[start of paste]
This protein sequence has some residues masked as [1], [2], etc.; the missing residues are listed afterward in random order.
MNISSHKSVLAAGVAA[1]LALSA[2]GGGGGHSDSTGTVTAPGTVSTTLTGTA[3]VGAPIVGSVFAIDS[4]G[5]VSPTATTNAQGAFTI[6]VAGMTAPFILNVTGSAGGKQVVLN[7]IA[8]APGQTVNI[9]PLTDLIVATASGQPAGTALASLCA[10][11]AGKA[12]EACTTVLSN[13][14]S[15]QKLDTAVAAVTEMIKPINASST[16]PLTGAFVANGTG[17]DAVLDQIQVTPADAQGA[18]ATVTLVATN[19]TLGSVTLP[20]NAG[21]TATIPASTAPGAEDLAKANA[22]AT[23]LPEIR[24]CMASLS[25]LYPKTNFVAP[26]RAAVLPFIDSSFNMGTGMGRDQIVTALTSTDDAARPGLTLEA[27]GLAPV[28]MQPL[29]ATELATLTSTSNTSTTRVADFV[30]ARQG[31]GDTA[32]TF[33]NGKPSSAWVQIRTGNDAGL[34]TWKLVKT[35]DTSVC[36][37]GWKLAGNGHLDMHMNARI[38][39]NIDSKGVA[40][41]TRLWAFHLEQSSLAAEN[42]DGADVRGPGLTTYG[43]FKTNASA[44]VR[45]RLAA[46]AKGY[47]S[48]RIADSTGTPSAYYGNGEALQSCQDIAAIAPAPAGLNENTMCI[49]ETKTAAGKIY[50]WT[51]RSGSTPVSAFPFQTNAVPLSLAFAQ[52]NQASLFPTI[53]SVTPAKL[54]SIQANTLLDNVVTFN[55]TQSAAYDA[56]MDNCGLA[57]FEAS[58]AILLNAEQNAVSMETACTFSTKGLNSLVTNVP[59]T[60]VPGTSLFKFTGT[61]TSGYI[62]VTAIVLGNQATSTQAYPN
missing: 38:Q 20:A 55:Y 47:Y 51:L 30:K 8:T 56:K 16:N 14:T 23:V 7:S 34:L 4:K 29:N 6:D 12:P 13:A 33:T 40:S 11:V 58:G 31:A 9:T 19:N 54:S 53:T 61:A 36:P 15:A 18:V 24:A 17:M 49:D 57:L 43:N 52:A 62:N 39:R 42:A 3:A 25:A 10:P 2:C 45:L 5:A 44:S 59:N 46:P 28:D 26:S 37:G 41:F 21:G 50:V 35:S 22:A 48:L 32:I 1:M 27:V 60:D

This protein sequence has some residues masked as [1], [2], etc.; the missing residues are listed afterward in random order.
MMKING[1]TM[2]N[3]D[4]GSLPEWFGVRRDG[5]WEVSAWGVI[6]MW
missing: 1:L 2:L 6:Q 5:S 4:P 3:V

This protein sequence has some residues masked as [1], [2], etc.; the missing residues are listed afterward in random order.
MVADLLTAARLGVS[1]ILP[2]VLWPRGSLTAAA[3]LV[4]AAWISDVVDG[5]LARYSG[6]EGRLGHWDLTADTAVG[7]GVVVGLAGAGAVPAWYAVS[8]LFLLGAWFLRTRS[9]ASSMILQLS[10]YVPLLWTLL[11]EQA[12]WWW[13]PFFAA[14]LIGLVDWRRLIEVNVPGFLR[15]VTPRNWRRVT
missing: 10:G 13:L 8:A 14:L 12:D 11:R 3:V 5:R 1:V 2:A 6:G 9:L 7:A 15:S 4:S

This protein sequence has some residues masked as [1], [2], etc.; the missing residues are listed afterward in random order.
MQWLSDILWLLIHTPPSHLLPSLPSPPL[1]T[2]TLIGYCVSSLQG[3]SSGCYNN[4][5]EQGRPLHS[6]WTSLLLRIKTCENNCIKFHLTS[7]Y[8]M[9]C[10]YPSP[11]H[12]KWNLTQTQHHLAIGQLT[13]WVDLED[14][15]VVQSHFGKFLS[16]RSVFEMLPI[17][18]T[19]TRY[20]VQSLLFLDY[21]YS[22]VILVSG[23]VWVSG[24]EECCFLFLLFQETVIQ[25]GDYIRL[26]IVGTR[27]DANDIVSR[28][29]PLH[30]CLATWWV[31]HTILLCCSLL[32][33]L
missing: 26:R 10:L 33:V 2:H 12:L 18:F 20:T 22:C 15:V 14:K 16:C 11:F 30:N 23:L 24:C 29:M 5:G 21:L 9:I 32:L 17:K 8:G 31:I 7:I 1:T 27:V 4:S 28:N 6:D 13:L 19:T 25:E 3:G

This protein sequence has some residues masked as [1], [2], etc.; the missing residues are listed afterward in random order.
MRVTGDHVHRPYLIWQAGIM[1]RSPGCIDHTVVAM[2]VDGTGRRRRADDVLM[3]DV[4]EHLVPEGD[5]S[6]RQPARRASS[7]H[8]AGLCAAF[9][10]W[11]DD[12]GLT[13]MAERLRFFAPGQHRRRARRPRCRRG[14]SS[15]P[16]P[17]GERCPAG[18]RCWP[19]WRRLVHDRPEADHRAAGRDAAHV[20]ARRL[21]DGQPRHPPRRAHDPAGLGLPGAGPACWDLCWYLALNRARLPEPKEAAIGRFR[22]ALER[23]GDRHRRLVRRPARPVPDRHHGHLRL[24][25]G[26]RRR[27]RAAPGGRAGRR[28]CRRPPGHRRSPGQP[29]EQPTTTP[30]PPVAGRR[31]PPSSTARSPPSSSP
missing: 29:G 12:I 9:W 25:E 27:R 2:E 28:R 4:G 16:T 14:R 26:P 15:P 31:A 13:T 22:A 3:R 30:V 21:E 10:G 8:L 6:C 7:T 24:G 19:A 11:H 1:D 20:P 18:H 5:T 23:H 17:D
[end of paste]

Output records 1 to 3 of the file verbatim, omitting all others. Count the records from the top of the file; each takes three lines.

This protein sequence has some residues masked as [1], [2], etc.; the missing residues are listed afterward in random order.
MNISSHKSVLAAGVAA[1]LALSA[2]GGGGGHSDSTGTVTAPGTVSTTLTGTA[3]VGAPIVGSVFAIDS[4]G[5]VSPTATTNAQGAFTI[6]VAGMTAPFILNVTGSAGGKQVVLN[7]IA[8]APGQTVNI[9]PLTDLIVATASGQPAGTALASLCA[10][11]AGKA[12]EACTTVLSN[13][14]S[15]QKLDTAVAAVTEMIKPINASST[16]PLTGAFVANGTG[17]DAVLDQIQVTPADAQGA[18]ATVTLVATN[19]TLGSVTLP[20]NAG[21]TATIPASTAPGAEDLAKANA[22]AT[23]LPEIR[24]CMASLS[25]LYPKTNFVAP[26]RAAVLPFIDSSFNMGTGMGRDQIVTALTSTDDAARPGLTLEA[27]GLAPV[28]MQPL[29]ATELATLTSTSNTSTTRVADFV[30]ARQG[31]GDTA[32]TF[33]NGKPSSAWVQIRTGNDAGL[34]TWKLVKT[35]DTSVC[36][37]GWKLAGNGHLDMHMNARI[38][39]NIDSKGVA[40][41]TRLWAFHLEQSSLAAEN[42]DGADVRGPGLTTYG[43]FKTNASA[44]VR[45]RLAA[46]AKGY[47]S[48]RIADSTGTPSAYYGNGEALQSCQDIAAIAPAPAGLNENTMCI[49]ETKTAAGKIY[50]WT[51]RSGSTPVSAFPFQTNAVPLSLAFAQ[52]NQASLFPTI[53]SVTPAKL[54]SIQANTLLDNVVTFN[55]TQSAAYDA[56]MDNCGLA[57]FEAS[58]AILLNAEQNAVSMETACTFSTKGLNSLVTNVP[59]T[60]VPGTSLFKFTGT[61]TSGYI[62]VTAIVLGNQATSTQAYPN
missing: 38:Q 20:A 55:Y 47:Y 51:L 30:K 8:T 56:K 16:N 14:T 23:V 7:S 34:L 4:K 29:N 6:D 12:P 13:A 33:T 40:S 11:V 58:G 31:A 9:T 19:N 54:S 53:T 61:A 36:P 15:A 18:V 24:A 17:M 49:D 57:L 43:N 52:A 62:N 39:R 42:A 3:A 25:A 10:P 2:C 45:L 5:A 44:S 59:N 46:P 28:D 26:S 37:G 41:F 21:G 50:V 35:S 22:A 48:L 32:I 1:M 27:V 60:D

This protein sequence has some residues masked as [1], [2], etc.; the missing residues are listed afterward in random order.
MMKING[1]TM[2]N[3]D[4]GSLPEWFGVRRDG[5]WEVSAWGVI[6]MW
missing: 1:L 2:L 6:Q 5:S 4:P 3:V

This protein sequence has some residues masked as [1], [2], etc.; the missing residues are listed afterward in random order.
MVADLLTAARLGVS[1]ILP[2]VLWPRGSLTAAA[3]LV[4]AAWISDVVDG[5]LARYSG[6]EGRLGHWDLTADTAVG[7]GVVVGLAGAGAVPAWYAVS[8]LFLLGAWFLRTRS[9]ASSMILQLS[10]YVPLLWTLL[11]EQA[12]WWW[13]PFFAA[14]LIGLVDWRRLIEVNVPGFLR[15]VTPRNWRRVT
missing: 10:G 13:L 8:A 14:L 12:D 11:R 3:V 5:R 1:V 2:A 6:G 9:L 7:A 15:S 4:S